The word ‘amethyst’ has a Greek origin and refers to ‘sobriety’ – guiding its owner into a serious mindset. The amethyst stone not only has a rich historical background but is also a stunning piece of jewellery tied to the month of February in the birthstone calendar year.

Here’s a few key facts you’ll need to know before purchasing an amethyst or a piece of jewellery with an amethyst within it.


What Is an Amethyst?

Amethysts are members of the quartz family and are traditionally considered one of the most valuable gemstones among diamonds, rubies, emeralds and a few choice others. In terms of value, amethyst collectors search for depth of colour – including the possibility of red flashes if they are cut conventionally.

Value for amethysts depends almost entirely on colour. The ideal colour of an amethyst is called ‘Deep Siberian’ and is extremely rare, but there are also green quartz varieties that are called green amethysts. Light-coloured amethysts are enjoying a resurgence in popularity as of late, with the pinkish, lighter shades titled ‘Rose de France’.

Deposits of amethyst can still be found in the vicinities of Greece, Italy, North Africa, Brazil and the Middle East, and the origin of rich purple amethysts can be traced back to royalty, who wore them as a symbol of heightened status. Today, as is the case with other gemstone varieties, amethyst can be easily produced in laboratories.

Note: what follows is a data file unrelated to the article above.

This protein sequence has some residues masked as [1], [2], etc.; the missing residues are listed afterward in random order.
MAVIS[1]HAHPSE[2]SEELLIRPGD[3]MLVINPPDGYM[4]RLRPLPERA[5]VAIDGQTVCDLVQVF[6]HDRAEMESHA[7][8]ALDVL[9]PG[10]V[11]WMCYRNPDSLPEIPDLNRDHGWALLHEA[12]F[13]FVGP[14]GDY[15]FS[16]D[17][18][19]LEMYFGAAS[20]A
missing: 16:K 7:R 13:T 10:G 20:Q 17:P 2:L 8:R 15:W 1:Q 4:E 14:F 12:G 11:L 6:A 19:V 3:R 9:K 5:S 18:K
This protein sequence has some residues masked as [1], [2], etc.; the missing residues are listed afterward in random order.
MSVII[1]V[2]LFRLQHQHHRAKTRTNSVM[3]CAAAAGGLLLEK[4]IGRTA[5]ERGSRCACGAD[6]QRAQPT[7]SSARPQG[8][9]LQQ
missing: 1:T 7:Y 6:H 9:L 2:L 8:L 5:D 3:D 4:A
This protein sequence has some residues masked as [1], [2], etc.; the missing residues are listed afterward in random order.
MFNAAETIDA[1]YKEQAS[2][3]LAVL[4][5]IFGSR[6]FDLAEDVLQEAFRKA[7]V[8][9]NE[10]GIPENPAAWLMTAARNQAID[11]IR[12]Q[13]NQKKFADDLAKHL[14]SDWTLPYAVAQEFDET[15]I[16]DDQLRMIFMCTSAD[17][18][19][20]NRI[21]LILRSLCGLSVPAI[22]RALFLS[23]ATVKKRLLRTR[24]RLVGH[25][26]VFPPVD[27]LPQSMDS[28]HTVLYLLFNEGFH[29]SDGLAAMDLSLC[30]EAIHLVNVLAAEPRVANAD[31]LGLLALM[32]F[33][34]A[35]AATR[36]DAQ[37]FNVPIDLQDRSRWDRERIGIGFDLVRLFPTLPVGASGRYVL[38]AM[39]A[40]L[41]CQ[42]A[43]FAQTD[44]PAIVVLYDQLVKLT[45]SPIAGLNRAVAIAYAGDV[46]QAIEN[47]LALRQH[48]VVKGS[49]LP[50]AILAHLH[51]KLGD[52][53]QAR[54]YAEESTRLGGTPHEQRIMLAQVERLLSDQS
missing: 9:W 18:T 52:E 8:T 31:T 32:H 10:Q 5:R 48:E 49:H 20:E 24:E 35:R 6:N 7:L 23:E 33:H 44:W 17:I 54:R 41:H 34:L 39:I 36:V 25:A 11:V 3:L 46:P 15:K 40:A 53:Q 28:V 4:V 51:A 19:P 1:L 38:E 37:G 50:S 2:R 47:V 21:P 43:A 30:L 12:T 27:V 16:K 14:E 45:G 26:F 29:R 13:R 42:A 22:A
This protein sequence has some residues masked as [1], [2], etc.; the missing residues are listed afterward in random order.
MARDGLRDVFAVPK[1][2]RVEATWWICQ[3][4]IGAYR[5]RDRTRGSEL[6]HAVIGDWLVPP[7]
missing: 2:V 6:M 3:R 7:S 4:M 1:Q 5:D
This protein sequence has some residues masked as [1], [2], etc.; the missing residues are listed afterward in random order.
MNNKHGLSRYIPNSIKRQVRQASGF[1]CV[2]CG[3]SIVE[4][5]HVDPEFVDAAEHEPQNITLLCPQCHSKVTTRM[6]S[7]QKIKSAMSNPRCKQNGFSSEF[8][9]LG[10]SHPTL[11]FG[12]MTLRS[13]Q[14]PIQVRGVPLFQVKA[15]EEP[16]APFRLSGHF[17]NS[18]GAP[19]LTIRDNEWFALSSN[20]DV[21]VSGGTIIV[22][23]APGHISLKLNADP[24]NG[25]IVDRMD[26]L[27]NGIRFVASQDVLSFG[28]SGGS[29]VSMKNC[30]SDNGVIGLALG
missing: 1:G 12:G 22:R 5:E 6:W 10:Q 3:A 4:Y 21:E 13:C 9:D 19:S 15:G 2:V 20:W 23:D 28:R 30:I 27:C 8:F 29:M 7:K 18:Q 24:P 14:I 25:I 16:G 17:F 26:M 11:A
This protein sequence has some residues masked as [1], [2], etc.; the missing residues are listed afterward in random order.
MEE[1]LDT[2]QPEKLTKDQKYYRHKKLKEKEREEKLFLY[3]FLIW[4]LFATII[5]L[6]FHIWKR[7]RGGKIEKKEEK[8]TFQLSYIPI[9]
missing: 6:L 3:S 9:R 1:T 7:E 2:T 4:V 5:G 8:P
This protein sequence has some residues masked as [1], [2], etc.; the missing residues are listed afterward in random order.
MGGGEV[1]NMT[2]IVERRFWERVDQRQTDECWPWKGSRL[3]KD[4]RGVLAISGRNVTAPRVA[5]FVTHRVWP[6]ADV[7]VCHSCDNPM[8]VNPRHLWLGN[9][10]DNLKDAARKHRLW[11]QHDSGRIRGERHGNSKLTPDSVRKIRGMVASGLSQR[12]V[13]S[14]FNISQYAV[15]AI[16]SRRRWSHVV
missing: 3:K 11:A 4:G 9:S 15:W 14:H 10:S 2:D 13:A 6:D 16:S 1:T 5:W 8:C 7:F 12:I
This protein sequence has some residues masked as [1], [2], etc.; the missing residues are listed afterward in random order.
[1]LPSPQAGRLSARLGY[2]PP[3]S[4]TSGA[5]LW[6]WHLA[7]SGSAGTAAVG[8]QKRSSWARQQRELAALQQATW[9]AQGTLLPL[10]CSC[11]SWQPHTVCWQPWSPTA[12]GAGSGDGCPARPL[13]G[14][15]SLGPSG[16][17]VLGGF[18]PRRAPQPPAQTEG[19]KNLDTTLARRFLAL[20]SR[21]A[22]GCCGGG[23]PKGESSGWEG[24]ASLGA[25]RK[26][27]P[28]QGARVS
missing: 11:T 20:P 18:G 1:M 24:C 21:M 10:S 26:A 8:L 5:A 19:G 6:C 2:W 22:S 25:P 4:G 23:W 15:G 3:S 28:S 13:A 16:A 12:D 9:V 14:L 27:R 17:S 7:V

The History of Amethyst Stones

In Greek mythology, amethyst was rock crystal dyed purple by the tears of Dionysus, the god of wine and merriment. As such, ancient Romans and Greeks used to wear the amethyst stone while making drinking vessels, as they believed the stone could prevent intoxication. Throughout the ages, amethysts have also been used as a symbol of royalty – with some even decorating the British Crown Jewels. The amethyst was also a personal favourite gem of Queen Catherine the Great of Russia.

Amethyst also holds religious connotations. During the Middle Ages, the amethyst stone represented piety and celibacy, was used to adorn crosses, and was also worn by members of the Catholic clergy during church services. It was also considered one of the Cardinal gems in the Old World, in that it was one of the five gemstones that was considered precious above all other gemstones – that is, until large deposits were located in Brazil.


How Did Amethysts Become the Birthstone for February?

Aaron, also known as ‘Aaron the Priest’, was the brother of Moses. Aaron wore a special garment which had a crystal breast plate – for which Moses provided specific instructions regarding its design. There were twelve gemstones on the breastplate, one for each of the names of the sons of Israel. Despite some initial controversy, at the formation of the traditional calendar year, these twelve stones are today viewed as the definitive chart of astrological birthstones.